ASUCR’s Civic Engagement Coalition hosted its first free information session on Tuesday, Oct. 20. Titled “Our Power, Our Vote,” the webinar aimed to educate students about voting rights, especially as it pertains to the upcoming election.
The webinar was led by two of the coalition’s programming coordinators, fourth-year public policy major, Alicia Larson, and Zobia Qazi, a third-year neuroscience major. Qazi began by giving a brief overview of voting rights throughout history, from the passing of the Fifteenth Amendment in the 1800s to census redirections in the 2000s.
From there, they segued into a discussion about voting rights for those who are or were incarcerated, those who face language barriers as well as those with disabilities. They first prefaced this by advising anyone within this category to look into the Election Protection Coalition online, a nonpartisan group that provides plenty of extra resources regarding election voting.
Qazi went on to talk more about rights for formerly incarcerated people. She noted that voting rights for individuals with parole or on probation are lost until the completion of the sentence with automatic restoration afterward, provided that the person registers to vote once more. Qazi added that California has been a little more lenient with voting rights for the incarcerated; those in county jails may retain the right to vote while serving time, but it does not apply to those in state or federal prisons. The state also requires that knowledge of voting right restoration be provided on the internet and to felons leaving prison.
The discussion then turned to people with disabilities and those who face language barriers. Qazi urged the former group to tap into resources, such as the Organization of Disability Rights California, and to check out a government provided resource geared towards those who use American Sign Language and made to explain the current propositions. For those who might have trouble with the English language, Qazi recommended checking out the Advancing Justice website for information in a variety of languages. She also stated, “You always should ask staff at your polling place what materials they may have in your language, or the language you prefer. And always ask if any staff at the polling place speak your language.” For individuals who vote by mail, she affirmed that it would be best practice to call their elections office and ask about free translated materials.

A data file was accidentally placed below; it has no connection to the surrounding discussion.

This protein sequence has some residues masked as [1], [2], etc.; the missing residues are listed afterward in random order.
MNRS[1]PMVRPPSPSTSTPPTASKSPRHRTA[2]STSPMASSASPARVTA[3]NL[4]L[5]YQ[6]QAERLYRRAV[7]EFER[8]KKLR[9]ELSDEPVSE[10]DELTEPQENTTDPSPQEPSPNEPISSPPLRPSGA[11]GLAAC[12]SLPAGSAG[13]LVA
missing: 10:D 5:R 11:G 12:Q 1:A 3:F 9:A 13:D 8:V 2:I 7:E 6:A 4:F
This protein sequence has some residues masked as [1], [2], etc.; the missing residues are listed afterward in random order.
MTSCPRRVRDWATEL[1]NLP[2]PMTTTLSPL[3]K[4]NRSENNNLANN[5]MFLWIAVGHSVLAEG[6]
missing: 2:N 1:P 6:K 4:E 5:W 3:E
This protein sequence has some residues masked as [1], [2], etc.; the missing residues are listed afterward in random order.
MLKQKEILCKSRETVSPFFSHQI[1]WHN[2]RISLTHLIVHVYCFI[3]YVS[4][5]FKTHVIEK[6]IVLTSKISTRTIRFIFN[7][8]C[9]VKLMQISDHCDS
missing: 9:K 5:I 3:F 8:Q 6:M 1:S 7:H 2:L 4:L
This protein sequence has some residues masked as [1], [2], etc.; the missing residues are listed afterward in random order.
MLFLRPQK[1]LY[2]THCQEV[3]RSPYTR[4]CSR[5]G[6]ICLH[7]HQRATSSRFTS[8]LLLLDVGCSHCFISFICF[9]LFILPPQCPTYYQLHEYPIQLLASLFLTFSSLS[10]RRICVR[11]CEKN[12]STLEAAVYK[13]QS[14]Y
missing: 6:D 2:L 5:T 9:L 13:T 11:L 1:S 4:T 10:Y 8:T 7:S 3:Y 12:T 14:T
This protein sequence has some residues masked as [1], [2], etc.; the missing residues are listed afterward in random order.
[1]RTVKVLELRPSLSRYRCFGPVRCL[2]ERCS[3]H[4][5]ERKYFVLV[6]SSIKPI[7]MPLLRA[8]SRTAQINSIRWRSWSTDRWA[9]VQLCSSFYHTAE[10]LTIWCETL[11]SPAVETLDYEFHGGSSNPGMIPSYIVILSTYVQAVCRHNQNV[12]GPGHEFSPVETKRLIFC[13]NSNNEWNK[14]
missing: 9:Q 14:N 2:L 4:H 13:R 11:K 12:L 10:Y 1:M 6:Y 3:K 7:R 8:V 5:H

The webinar also featured an informative section on voter discrimination. Qazi quoted the Brennan Center for Justice, and stated, “Even in the 2020 election, while the risk of COVID-19 will no doubt move more voters to cast their ballots by mail, some communities, more typically communities of color, rely on these polling places.” Historically, communities with a higher population of Black and Latino people are shown to have higher waiting times at polling sites on election day. The landmark case of Shelby vs. Holder in June 2013 overturned an important provision of the Voting Rights Act; subsequently, voter suppression increased, especially in communities of the elderly, the poor and BIPOC.
From there, Larson took over and pointed out important dates for the upcoming election. Oct. 19 was the last day to register online, while Oct. 24 was “Vote Early Day,” marking the middle of California’s early voting period. Election day is approaching on Nov. 3, and Larson mentioned that anyone can find their local polling place through the Secretary of State website.
Though online and regular in-person registration has passed, for those who may have missed the deadline, the state of California offers conditional voter registration. This secondary deadline is a “safety net” for California residents that still need to register or update their personal information. They would just need to find their local polling place and register at the same time they fill out their ballot. Larson added that proper identification is needed in order to do this, such as a driver’s license, passport, credit or debit card.
Larson made it a point to talk about common mistakes to avoid when filling out the actual ballot. In order for a vote to be counted, the voter must use a blue or black pen, use the same personal signature that the government has on file, write out the complete date and completely fill in all required marks. She also recommended voting early if possible, as it helps gauge voter turnout and ensures all ballots get counted while also allowing voters to avoid long polling lines and beat voter suppression.
Both Qazi and Larson stressed the importance of this election in particular, as it will be the first time in which the polls will be dominated by people under 40 years of age. “Register to vote if you haven’t already,” they concluded, “And encourage friends and family to vote as well.”
For more updates and information about the UCR Civic Engagement Coalition, their social media presence can be found @ucr_cecoalition.